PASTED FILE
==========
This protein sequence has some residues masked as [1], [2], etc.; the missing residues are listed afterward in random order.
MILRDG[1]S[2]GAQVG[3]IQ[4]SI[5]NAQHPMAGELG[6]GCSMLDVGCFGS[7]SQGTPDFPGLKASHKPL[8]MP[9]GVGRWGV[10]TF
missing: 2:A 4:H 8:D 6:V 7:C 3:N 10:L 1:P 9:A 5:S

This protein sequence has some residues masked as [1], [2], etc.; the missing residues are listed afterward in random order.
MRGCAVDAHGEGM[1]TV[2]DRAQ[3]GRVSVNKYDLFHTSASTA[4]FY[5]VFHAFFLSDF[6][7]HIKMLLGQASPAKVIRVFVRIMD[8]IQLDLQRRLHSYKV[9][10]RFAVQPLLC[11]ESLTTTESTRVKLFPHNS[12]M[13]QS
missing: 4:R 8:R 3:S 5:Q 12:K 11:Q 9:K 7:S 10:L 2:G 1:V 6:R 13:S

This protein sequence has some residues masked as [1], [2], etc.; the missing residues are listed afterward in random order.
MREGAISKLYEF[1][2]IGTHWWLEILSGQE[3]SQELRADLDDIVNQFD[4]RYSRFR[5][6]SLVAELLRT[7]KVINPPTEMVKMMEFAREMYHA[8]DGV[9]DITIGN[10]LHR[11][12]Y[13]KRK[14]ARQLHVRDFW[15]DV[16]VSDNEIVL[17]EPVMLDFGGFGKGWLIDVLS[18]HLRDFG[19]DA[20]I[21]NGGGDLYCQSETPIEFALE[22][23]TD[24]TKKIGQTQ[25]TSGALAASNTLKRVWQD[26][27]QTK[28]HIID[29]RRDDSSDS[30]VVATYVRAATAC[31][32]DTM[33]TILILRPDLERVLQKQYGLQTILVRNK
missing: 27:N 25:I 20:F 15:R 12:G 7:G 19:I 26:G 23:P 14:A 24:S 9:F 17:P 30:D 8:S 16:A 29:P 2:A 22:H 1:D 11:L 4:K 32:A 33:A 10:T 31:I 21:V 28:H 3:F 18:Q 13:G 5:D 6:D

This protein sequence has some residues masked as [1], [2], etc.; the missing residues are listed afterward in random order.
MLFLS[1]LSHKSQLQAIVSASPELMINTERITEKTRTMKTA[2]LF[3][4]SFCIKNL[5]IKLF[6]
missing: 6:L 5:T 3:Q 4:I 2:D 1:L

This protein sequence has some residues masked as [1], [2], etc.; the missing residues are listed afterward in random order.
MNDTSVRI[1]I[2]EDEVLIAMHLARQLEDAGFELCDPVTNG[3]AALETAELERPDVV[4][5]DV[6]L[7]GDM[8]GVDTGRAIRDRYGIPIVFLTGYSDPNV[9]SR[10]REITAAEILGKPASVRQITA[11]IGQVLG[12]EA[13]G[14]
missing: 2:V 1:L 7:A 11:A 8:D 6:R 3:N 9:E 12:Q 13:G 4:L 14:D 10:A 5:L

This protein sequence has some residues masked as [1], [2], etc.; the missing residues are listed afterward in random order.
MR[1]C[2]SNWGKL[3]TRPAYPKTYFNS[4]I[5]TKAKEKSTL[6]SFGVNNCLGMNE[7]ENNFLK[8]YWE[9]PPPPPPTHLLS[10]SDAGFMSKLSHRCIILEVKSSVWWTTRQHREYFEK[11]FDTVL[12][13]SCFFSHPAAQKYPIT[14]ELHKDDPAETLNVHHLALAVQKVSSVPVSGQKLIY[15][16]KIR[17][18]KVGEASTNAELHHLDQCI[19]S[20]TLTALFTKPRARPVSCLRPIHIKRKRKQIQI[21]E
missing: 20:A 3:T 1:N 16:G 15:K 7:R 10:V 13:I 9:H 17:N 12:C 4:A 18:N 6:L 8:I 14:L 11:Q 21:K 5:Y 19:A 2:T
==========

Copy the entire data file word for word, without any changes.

This protein sequence has some residues masked as [1], [2], etc.; the missing residues are listed afterward in random order.
MILRDG[1]S[2]GAQVG[3]IQ[4]SI[5]NAQHPMAGELG[6]GCSMLDVGCFGS[7]SQGTPDFPGLKASHKPL[8]MP[9]GVGRWGV[10]TF
missing: 2:A 4:H 8:D 6:V 7:C 3:N 10:L 1:P 9:A 5:S

This protein sequence has some residues masked as [1], [2], etc.; the missing residues are listed afterward in random order.
MRGCAVDAHGEGM[1]TV[2]DRAQ[3]GRVSVNKYDLFHTSASTA[4]FY[5]VFHAFFLSDF[6][7]HIKMLLGQASPAKVIRVFVRIMD[8]IQLDLQRRLHSYKV[9][10]RFAVQPLLC[11]ESLTTTESTRVKLFPHNS[12]M[13]QS
missing: 4:R 8:R 3:S 5:Q 12:K 11:Q 9:K 7:S 10:L 2:G 1:V 6:R 13:S

This protein sequence has some residues masked as [1], [2], etc.; the missing residues are listed afterward in random order.
MREGAISKLYEF[1][2]IGTHWWLEILSGQE[3]SQELRADLDDIVNQFD[4]RYSRFR[5][6]SLVAELLRT[7]KVINPPTEMVKMMEFAREMYHA[8]DGV[9]DITIGN[10]LHR[11][12]Y[13]KRK[14]ARQLHVRDFW[15]DV[16]VSDNEIVL[17]EPVMLDFGGFGKGWLIDVLS[18]HLRDFG[19]DA[20]I[21]NGGGDLYCQSETPIEFALE[22][23]TD[24]TKKIGQTQ[25]TSGALAASNTLKRVWQD[26][27]QTK[28]HIID[29]RRDDSSDS[30]VVATYVRAATAC[31][32]DTM[33]TILILRPDLERVLQKQYGLQTILVRNK
missing: 27:N 25:I 20:F 15:R 12:G 7:G 19:I 26:G 23:P 14:A 24:S 9:F 17:P 30:D 8:S 16:A 29:P 2:A 22:H 1:D 11:L 4:K 32:A 33:A 10:T 31:I 21:V 28:H 3:F 18:Q 13:G 5:D 6:D

This protein sequence has some residues masked as [1], [2], etc.; the missing residues are listed afterward in random order.
MLFLS[1]LSHKSQLQAIVSASPELMINTERITEKTRTMKTA[2]LF[3][4]SFCIKNL[5]IKLF[6]
missing: 6:L 5:T 3:Q 4:I 2:D 1:L

This protein sequence has some residues masked as [1], [2], etc.; the missing residues are listed afterward in random order.
MNDTSVRI[1]I[2]EDEVLIAMHLARQLEDAGFELCDPVTNG[3]AALETAELERPDVV[4][5]DV[6]L[7]GDM[8]GVDTGRAIRDRYGIPIVFLTGYSDPNV[9]SR[10]REITAAEILGKPASVRQITA[11]IGQVLG[12]EA[13]G[14]
missing: 2:V 1:L 7:A 11:A 8:D 6:R 3:N 9:E 12:Q 13:G 4:L 14:D 10:A 5:L

This protein sequence has some residues masked as [1], [2], etc.; the missing residues are listed afterward in random order.
MR[1]C[2]SNWGKL[3]TRPAYPKTYFNS[4]I[5]TKAKEKSTL[6]SFGVNNCLGMNE[7]ENNFLK[8]YWE[9]PPPPPPTHLLS[10]SDAGFMSKLSHRCIILEVKSSVWWTTRQHREYFEK[11]FDTVL[12][13]SCFFSHPAAQKYPIT[14]ELHKDDPAETLNVHHLALAVQKVSSVPVSGQKLIY[15][16]KIR[17][18]KVGEASTNAELHHLDQCI[19]S[20]TLTALFTKPRARPVSCLRPIHIKRKRKQIQI[21]E
missing: 20:A 3:T 1:N 16:G 15:K 7:R 10:V 13:I 9:H 17:N 12:C 4:A 18:N 6:L 8:I 14:L 11:Q 21:K 5:Y 19:A 2:T